Plants and Animals

Gavia immer Common loon

species photo
species photo
species photo
species photo
species photo
species photo

Key Characteristics

The Common loon is a large, heavy-bodied bird, averaging 32 inches (81.3 cm) in length, with a wingspan of about 5 feet (1.5 m). In breeding plumage, its head and dagger-like bill are dark, its breast white, and its back is a distinctive black and white checkerboard pattern.

Status and Rank

US Status: No Status/Not Listed
State Status: T - Threatened (legally protected)
Global Rank: G5 - Secure
State Rank: S3 - Vulnerable

Occurrences

CountyNumber of OccurrencesYear Last Observed
Alcona 11 2021
Alger 35 2021
Allegan 1 1988
Alpena 5 2021
Antrim 7 2021
Baraga 21 2019
Barry 7 2019
Benzie 7 2021
Charlevoix 8 2021
Cheboygan 16 2021
Chippewa 21 2019
Clare 23 2021
Crawford 8 2021
Delta 5 2019
Dickinson 19 2020
Emmet 8 2021
Gladwin 8 2021
Gogebic 113 2021
Grand Traverse 25 2021
Houghton 9 2018
Iosco 9 2021
Iron 68 2021
Isabella 2 2021
Kalkaska 19 2021
Keweenaw 50 2011
Lake 17 2021
Leelanau 8 2021
Luce 10 2017
Mackinac 21 2006
Manistee 4 2015
Marquette 34 2021
Mason 3 2021
Mecosta 34 2021
Missaukee 7 2021
Montcalm 6 2018
Montmorency 25 2021
Newaygo 13 2021
Oakland 1 1952
Oceana 3 2012
Ogemaw 28 2021
Ontonagon 10 2021
Osceola 10 2021
Oscoda 8 2021
Otsego 17 2021
Presque Isle 17 2021
Roscommon 9 2020
Schoolcraft 48 2019
Wexford 5 2021

Information is summarized from MNFI's database of rare species and community occurrences. Data may not reflect true distribution since much of the state has not been thoroughly surveyed.

Habitat

Typically, Common loons nest in sheltered islands on large, undeveloped inland lakes, although they may nest in lakes as small as 11 acres (4.5 hectares). Preferred nest sites are on small islands or bog mats, at the water’s edge. Nursery areas - quiet, shallow, sheltered coves - are important for rearing chicks.

Natural Community Types

  • Bog
  • Emergent marsh
  • Great lake, littoral, benthic
  • Great lake, littoral, midwater
  • Great lake, pelagic, benthic
  • Inland lake, pelagic, midwater

For each species, lists of natural communities were derived from review of the nearly 6,500 element occurrences in the MNFI database, in addition to herbarium label data for some taxa. In most cases, at least one specimen record exists for each listed natural community. For certain taxa, especially poorly collected or extirpated species of prairie and savanna habitats, natural community lists were derived from inferences from collection sites and habitat preferences in immediately adjacent states (particularly Indiana and Illinois). Natural communities are not listed for those species documented only from altered or ruderal habitats in Michigan, especially for taxa that occur in a variety of habitats outside of the state.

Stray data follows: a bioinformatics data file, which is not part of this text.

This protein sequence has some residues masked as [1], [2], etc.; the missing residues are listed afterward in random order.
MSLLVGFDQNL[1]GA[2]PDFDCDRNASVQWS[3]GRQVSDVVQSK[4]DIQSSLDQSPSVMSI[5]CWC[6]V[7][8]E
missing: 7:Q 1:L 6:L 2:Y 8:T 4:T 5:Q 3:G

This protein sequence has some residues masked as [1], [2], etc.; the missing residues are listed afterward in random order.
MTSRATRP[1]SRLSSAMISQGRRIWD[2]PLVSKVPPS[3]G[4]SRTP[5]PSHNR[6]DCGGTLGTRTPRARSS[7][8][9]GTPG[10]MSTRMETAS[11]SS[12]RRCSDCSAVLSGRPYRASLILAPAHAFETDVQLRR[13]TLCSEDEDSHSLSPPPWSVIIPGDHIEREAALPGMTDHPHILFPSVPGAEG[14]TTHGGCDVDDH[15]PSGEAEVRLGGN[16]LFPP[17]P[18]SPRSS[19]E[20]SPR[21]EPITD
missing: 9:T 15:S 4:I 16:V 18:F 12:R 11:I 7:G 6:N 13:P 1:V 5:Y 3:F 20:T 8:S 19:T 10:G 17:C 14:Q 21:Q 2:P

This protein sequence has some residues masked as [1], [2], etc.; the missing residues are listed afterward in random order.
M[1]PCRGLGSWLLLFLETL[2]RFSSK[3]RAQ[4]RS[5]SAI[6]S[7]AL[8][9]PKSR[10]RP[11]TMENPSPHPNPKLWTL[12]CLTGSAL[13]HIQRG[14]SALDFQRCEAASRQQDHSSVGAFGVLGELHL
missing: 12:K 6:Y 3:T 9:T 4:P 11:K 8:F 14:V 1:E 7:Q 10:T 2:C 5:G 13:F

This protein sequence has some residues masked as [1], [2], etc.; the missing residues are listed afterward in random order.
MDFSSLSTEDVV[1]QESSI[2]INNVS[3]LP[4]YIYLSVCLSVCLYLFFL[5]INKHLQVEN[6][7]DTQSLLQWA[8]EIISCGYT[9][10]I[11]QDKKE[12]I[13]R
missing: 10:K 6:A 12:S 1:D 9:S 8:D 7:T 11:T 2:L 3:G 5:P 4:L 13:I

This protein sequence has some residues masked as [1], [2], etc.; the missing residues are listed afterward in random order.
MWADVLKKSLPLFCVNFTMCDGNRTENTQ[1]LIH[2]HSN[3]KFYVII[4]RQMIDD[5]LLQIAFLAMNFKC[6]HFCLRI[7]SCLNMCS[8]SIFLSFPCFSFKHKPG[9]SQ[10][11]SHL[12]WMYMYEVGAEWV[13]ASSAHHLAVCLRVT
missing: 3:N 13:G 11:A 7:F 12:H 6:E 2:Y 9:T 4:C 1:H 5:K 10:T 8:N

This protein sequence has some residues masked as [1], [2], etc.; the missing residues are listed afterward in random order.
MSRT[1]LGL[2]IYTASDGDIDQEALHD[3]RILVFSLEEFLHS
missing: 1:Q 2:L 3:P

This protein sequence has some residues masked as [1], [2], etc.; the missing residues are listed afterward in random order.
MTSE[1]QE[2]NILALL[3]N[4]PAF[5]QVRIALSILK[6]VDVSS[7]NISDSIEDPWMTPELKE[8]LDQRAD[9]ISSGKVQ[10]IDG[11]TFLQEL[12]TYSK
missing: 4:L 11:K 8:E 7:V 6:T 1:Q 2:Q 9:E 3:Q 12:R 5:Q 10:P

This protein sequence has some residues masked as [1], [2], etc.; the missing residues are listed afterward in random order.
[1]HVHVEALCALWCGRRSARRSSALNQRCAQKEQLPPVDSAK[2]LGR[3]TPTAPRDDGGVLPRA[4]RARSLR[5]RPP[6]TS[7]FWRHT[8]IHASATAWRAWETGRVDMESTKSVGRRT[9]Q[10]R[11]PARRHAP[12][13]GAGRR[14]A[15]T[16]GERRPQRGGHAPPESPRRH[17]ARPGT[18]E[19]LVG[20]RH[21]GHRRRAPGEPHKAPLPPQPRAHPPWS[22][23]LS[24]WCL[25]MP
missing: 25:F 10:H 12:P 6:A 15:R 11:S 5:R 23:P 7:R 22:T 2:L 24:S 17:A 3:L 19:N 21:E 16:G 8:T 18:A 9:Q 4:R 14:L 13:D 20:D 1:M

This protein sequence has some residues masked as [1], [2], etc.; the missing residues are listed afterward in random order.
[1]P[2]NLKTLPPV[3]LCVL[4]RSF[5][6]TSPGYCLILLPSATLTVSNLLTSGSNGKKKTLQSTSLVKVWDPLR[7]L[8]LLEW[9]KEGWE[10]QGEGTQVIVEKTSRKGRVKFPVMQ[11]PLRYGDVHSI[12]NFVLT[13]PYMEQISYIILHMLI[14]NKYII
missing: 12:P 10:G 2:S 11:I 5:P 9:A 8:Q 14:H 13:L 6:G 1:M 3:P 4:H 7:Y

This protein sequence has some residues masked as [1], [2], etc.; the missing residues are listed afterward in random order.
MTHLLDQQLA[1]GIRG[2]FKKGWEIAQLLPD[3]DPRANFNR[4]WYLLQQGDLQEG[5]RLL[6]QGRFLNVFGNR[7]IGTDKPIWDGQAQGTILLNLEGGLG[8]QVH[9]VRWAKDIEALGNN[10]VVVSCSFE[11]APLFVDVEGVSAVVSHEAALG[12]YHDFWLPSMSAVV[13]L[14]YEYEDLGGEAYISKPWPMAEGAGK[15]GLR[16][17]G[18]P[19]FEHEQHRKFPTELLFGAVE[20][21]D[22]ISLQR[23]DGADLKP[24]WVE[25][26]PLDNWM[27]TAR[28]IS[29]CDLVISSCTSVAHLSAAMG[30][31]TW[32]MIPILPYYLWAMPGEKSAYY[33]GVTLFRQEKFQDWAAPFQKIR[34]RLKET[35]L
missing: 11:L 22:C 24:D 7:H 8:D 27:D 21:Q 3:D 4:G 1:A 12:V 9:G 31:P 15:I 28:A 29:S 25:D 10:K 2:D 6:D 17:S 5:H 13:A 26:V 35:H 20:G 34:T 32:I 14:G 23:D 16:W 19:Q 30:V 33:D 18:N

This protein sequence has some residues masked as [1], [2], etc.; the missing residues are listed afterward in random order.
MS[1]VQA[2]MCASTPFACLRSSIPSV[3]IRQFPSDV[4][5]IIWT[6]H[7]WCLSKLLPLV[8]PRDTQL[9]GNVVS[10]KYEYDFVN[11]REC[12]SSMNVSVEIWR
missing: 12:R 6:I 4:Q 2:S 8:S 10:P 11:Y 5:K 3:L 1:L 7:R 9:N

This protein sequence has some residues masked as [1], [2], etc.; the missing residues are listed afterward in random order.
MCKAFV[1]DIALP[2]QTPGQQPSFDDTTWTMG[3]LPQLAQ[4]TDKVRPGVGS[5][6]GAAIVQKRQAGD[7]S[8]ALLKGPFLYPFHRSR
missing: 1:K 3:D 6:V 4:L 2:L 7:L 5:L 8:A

Natural communities are not listed in order of frequency of occurrence, but are rather derived from the full set of natural communities, organized by Ecological Group. In many cases, the general habitat descriptions should provide greater clarity and direction to the surveyor. In future versions of the Rare Species Explorer, we hope to incorporate natural community fidelity ranks for each taxon.

Management Recommendations

Loons are sensitive to human disturbance during the breeding season. Minimize maintenance activities within 1/4 mile of active nests during the breeding season. Nursery areas may be vulnerable also. Schedule construction, maintenance, or habitat management activities during the non-breeding season, from September through February. Application of herbicide to control aquatic vegetation should only be conducted outside the nesting season on lakes where loons nest, particularly on small lakes.

Active Period

Migration from second week of March to third week of May

Migration from third week of October to third week of December

Nesting from first week of May to fourth week of July

Survey Methods

Loons are easily surveyed by visually checking suitable habitat from shore or a boat throughout the day. Their presence may also be detected by their distinctive calls, which may be heard day or night.

Visual survey, listen for call

Survey Period: From first week of May to fourth week of July

Time of Day: Daytime

Time of Day: Night

References

Survey References

  • Bibby, C.J., N.D. Burgess, and D.A. Hill. 1992. Bird Census Techniques. Academic Press, New York.

Technical References

  • Evers, D.C. 1994. Endangered and Threatened Wildlife of Michigan. The University of Michigan Press, Ann Arbor. 412pp.
  • Sibley, D.A. 2000. The Sibley Guide to Birds. Knopf, Toronto. 544pp.